Wednesday, April 01, 2009

City Life

Acting Through The Hard Times
By Alyssa Schwartz

Entertainment is often seen as recession proof. Even in bad times, people still want to watch their favorite television shows and see the next big movie. However, with big companies, such as NBC Universal and Disney cutting their budgets and laying off people, it’s easy to see how college students pursuing an acting career believe they are entering an extremely risky job market.

According to, NBC Universal is cutting $500 million from next year's budget and Viacom's Paramount Pictures is shrinking its slate from 25 movies a year to 20. Even if one is fortunate enough to book a paying acting job, there are many factors that make an acting career increasingly difficult.

Like most college students, actors leave college with a significant amount of debt. If they want to jump into their acting careers, they will often be required to move to a big city, pay large amounts of money for a talent agent, get great headshots and look fabulous, always. So, how does one manage these expenses, while still paying off college debt?

Rachel Cohen, an acting major from Boston University says she has a plan to succeed. “I will not sleep for the next 10 years,” She says. With the cost of living in a big city such as New York or Los Angeles on the rise, Cohen’s plan includes a lot more than just not getting sleep. With graduation rapidly approaching, Cohen has calculates she will have to pay off almost $40,000 in student loans.

Rachel Cohen wants to move to New York
to pursue acting in the theater

“I am worried about it. I’m going out, hoping to book a job in this unstable economy and I already have this huge burden on my shoulders,” Cohen says. The debt will affect Cohen in many ways. She plans to make the move to New York City to try a career as theater actress.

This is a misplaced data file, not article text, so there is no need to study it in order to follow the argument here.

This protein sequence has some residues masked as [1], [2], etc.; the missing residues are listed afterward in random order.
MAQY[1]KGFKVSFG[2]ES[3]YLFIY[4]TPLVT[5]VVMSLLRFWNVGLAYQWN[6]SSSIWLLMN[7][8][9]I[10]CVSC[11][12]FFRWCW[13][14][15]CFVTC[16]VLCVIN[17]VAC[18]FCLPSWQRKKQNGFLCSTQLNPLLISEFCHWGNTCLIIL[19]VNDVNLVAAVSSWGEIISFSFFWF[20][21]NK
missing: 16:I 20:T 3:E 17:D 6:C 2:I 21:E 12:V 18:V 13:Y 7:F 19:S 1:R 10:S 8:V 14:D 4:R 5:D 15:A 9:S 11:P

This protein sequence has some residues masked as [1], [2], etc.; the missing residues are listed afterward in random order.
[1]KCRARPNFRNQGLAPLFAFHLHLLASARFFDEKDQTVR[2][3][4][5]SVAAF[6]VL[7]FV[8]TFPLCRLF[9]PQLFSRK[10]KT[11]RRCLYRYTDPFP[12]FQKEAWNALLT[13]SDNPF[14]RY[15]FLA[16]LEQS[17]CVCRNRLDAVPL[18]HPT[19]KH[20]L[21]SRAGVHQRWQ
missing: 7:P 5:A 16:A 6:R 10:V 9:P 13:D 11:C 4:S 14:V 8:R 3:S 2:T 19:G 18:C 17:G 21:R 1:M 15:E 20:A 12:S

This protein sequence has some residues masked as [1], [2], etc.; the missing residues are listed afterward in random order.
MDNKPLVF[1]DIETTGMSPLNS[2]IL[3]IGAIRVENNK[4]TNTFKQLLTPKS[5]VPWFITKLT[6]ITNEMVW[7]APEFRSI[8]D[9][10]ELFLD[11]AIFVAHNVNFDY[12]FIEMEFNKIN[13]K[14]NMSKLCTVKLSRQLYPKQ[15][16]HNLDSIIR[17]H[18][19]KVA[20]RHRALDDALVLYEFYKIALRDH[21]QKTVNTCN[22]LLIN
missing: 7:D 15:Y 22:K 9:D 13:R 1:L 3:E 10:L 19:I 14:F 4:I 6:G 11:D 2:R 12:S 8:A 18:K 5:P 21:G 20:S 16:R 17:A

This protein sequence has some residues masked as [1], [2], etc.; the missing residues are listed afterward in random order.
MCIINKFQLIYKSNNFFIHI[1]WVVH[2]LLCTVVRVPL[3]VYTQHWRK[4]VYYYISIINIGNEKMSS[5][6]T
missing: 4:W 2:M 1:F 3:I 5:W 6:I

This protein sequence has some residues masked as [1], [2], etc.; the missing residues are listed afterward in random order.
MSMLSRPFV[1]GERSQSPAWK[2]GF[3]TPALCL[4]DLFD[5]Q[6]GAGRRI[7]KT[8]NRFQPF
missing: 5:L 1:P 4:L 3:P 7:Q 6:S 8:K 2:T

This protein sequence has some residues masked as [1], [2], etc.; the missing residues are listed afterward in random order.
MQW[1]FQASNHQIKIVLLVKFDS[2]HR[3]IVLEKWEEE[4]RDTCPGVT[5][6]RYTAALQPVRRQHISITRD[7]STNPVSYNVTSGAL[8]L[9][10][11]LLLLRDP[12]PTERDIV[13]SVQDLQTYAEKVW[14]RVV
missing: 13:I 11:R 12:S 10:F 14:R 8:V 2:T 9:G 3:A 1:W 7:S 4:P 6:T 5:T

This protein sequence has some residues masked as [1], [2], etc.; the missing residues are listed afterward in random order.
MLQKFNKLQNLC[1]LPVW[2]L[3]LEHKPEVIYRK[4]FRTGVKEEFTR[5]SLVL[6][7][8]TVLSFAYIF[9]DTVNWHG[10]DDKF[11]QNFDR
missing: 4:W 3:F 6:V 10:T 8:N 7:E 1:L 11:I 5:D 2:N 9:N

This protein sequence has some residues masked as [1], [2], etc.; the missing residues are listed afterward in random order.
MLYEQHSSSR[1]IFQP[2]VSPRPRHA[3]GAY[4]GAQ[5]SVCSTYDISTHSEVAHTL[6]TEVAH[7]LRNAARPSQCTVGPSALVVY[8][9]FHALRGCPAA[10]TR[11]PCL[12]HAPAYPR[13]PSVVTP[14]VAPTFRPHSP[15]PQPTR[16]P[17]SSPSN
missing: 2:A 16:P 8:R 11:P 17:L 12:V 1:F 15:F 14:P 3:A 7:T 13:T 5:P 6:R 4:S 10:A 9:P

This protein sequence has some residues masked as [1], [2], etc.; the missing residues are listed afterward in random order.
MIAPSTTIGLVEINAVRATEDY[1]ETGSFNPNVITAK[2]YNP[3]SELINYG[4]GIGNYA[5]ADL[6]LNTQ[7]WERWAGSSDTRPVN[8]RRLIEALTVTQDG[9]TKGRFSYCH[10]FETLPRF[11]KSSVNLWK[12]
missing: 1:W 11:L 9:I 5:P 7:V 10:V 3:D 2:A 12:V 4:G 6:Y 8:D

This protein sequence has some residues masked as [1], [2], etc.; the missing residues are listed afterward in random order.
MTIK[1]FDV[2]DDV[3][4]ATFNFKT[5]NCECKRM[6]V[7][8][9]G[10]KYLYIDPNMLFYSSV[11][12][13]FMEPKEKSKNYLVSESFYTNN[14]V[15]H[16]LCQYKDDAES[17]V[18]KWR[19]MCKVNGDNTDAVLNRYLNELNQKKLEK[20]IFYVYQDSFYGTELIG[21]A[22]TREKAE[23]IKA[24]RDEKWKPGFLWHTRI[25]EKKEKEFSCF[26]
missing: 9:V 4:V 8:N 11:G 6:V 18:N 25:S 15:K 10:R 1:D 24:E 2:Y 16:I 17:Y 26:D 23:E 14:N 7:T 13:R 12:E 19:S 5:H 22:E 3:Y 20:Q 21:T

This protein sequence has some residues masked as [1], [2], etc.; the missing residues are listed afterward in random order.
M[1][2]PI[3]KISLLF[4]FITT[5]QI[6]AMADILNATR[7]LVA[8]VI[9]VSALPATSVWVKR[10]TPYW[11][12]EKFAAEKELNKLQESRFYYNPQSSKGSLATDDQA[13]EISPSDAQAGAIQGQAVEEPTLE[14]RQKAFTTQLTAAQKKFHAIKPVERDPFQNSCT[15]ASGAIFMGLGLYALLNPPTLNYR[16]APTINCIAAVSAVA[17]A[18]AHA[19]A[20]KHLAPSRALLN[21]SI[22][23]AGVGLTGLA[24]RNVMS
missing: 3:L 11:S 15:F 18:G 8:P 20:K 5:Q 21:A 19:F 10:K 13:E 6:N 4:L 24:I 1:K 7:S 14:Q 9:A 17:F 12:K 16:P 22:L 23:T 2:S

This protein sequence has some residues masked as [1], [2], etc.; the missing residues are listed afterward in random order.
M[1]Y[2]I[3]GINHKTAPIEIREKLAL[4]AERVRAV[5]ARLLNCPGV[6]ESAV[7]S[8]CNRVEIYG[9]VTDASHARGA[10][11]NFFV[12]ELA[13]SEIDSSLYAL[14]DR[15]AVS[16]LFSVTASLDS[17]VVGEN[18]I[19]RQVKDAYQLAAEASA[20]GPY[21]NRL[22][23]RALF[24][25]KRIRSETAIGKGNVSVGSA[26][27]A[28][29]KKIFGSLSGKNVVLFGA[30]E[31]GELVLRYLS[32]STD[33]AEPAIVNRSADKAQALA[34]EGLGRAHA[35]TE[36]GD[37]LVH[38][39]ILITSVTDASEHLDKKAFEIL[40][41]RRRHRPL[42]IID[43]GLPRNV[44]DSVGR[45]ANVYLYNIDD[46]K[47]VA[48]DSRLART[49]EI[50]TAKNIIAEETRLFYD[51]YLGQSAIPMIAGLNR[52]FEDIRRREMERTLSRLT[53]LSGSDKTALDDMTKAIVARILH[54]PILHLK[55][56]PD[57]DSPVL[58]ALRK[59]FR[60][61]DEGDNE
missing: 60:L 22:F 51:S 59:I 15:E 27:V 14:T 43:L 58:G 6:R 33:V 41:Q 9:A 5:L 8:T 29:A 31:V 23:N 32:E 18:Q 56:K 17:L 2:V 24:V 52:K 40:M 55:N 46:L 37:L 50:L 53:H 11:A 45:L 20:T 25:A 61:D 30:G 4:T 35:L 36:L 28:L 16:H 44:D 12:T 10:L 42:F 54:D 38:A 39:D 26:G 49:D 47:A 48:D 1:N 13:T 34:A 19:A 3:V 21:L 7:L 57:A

“Realistically, I understand that my ultimate dream of getting a job on Broadway is probably not going to happen right away,” Cohen says. “So, I want to find a job in which I can work at night; therefore I can go on auditions all day.”

Getting a job as a waiter is a tip that Cohen received from friends and peers who have graduated before her. The pay is good, the tips are better, and it would give her the time to go on auditions without missing an opportunity to bring in money.

Cohen is not the only actor who has been hit by college debt. Ariella Klein, who graduated from NYU last spring, continues to struggle to make it as an actor living in New York City. “It sucks, but there are ways to make it work. We’re [actors] creative people; we should be able to find creative ways to succeed in the business,” Klein says

Ariella Klein is a struggling New York actor.

One of the ways in which Klein has been able to get around the costs of being an actor is by through her contacts. “At NYU, I had a friend who was a photography major. She took my headshots. It saved a lot of money because I didn’t go to some industry professional. They look just as good, if you ask me.”

According to Cohen, using the resources you have at your disposal is not only a great skill to have in life, it will also help save a lot of money in the beginning stages of your career.

Peter Allas says despite hard times, actors
should follow their passion.

Peter Allas dealt with all of these concerns when he graduated from Fordham University in 1983 and now with the current economy, he is dealing with similar issues all over again.

“After graduating I lived in New York and worked various jobs as a waiter and a chef, which was a large source of income,” Allas says. “I paid off debt slowly as money came in. It’s tough at first, but worth it.” Allas believes that becoming an actor now is harder than it was 25 years ago. And it was hard then.

“The Screen Actors Guild is now debating a strike. There would be thousands and thousands of actors out of work. It would be real bad for the industry. I mean, look at last year’s writer’s strike. It cost the industry millions and so many jobs were lost,” Allas said.

The problems with the industry combined with the fact that students will need to pay off loans and pay for their career needs in the midst of a recession makes the road to acting success much more difficult. But Allas offers beginning actors a word of advice.

“If acting is your passion, nothing should or will stop you. You have to push through. It will be hard, but it will be worth it in the end.”


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